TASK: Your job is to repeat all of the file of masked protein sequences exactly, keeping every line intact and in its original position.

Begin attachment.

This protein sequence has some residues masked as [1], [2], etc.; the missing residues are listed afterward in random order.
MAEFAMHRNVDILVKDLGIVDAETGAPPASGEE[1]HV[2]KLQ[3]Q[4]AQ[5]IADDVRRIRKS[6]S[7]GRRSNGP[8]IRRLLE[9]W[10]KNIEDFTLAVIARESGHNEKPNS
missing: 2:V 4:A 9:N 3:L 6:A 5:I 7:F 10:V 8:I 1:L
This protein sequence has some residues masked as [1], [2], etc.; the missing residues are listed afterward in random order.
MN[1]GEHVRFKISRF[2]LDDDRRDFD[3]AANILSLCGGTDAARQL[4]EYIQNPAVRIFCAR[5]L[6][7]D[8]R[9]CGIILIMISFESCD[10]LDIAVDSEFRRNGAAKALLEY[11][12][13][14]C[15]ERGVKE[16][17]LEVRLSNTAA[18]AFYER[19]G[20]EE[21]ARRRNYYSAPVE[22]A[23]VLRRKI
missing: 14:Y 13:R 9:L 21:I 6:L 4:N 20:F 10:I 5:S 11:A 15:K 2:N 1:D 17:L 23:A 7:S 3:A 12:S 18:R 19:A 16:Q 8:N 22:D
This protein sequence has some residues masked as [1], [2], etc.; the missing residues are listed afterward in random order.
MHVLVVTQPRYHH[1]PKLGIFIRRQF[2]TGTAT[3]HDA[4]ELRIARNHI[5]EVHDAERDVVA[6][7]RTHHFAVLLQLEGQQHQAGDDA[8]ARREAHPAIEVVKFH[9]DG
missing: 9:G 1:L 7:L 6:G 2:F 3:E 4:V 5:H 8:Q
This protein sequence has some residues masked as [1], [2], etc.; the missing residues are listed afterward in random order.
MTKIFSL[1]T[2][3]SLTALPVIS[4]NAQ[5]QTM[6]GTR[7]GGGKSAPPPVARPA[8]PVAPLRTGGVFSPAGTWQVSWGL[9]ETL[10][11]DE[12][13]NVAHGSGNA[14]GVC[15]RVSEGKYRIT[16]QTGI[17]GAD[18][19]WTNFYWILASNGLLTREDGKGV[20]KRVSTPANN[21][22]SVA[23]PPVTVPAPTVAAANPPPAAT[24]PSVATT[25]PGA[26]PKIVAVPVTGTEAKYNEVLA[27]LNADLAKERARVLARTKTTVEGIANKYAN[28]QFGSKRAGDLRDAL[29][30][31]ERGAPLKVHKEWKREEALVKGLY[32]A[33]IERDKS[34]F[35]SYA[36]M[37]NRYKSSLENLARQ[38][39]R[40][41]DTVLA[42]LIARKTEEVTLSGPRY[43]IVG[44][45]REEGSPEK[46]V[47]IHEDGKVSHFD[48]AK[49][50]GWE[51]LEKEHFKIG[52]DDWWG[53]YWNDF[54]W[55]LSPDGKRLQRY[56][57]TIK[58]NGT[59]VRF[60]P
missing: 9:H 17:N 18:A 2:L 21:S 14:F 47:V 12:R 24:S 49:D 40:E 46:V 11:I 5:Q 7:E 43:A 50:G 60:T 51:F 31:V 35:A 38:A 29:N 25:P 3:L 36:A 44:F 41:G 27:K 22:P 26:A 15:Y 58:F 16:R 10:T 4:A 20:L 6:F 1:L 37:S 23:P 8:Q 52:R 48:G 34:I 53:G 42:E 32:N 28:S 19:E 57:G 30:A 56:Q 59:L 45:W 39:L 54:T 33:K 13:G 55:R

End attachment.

This protein sequence has some residues masked as [1], [2], etc.; the missing residues are listed afterward in random order.
MAEFAMHRNVDILVKDLGIVDAETGAPPASGEE[1]HV[2]KLQ[3]Q[4]AQ[5]IADDVRRIRKS[6]S[7]GRRSNGP[8]IRRLLE[9]W[10]KNIEDFTLAVIARESGHNEKPNS
missing: 2:V 4:A 9:N 3:L 6:A 5:I 7:F 10:V 8:I 1:L
This protein sequence has some residues masked as [1], [2], etc.; the missing residues are listed afterward in random order.
MN[1]GEHVRFKISRF[2]LDDDRRDFD[3]AANILSLCGGTDAARQL[4]EYIQNPAVRIFCAR[5]L[6][7]D[8]R[9]CGIILIMISFESCD[10]LDIAVDSEFRRNGAAKALLEY[11][12][13][14]C[15]ERGVKE[16][17]LEVRLSNTAA[18]AFYER[19]G[20]EE[21]ARRRNYYSAPVE[22]A[23]VLRRKI
missing: 14:Y 13:R 9:L 21:I 6:L 4:N 20:F 10:I 5:S 11:A 15:K 2:N 1:D 17:L 23:A 7:S 3:A 12:S 18:R 19:A 16:Q 8:N 22:D
This protein sequence has some residues masked as [1], [2], etc.; the missing residues are listed afterward in random order.
MHVLVVTQPRYHH[1]PKLGIFIRRQF[2]TGTAT[3]HDA[4]ELRIARNHI[5]EVHDAERDVVA[6][7]RTHHFAVLLQLEGQQHQAGDDA[8]ARREAHPAIEVVKFH[9]DG
missing: 9:G 1:L 7:L 6:G 2:F 3:E 4:V 5:H 8:Q
This protein sequence has some residues masked as [1], [2], etc.; the missing residues are listed afterward in random order.
MTKIFSL[1]T[2][3]SLTALPVIS[4]NAQ[5]QTM[6]GTR[7]GGGKSAPPPVARPA[8]PVAPLRTGGVFSPAGTWQVSWGL[9]ETL[10][11]DE[12][13]NVAHGSGNA[14]GVC[15]RVSEGKYRIT[16]QTGI[17]GAD[18][19]WTNFYWILASNGLLTREDGKGV[20]KRVSTPANN[21][22]SVA[23]PPVTVPAPTVAAANPPPAAT[24]PSVATT[25]PGA[26]PKIVAVPVTGTEAKYNEVLA[27]LNADLAKERARVLARTKTTVEGIANKYAN[28]QFGSKRAGDLRDAL[29][30][31]ERGAPLKVHKEWKREEALVKGLY[32]A[33]IERDKS[34]F[35]SYA[36]M[37]NRYKSSLENLARQ[38][39]R[40][41]DTVLA[42]LIARKTEEVTLSGPRY[43]IVG[44][45]REEGSPEK[46]V[47]IHEDGKVSHFD[48]AK[49][50]GWE[51]LEKEHFKIG[52]DDWWG[53]YWNDF[54]W[55]LSPDGKRLQRY[56][57]TIK[58]NGT[59]VRF[60]P
missing: 9:H 17:N 18:A 2:L 21:S 14:F 47:V 12:R 24:S 49:D 40:E 46:V 11:I 5:Q 7:E 43:A 50:G 60:T 51:F 31:V 35:A 38:A 29:N 25:P 3:L 36:A 44:F 41:G 27:K 22:P 26:A 15:Y 58:F 16:R 10:T 4:A 20:L 6:F 1:L 37:S 23:P 8:Q 52:R 48:G 34:I 53:G 42:E 32:N 28:S 19:E 57:G 30:A 56:Q 59:L 45:W 39:L 54:T 33:K 13:G 55:R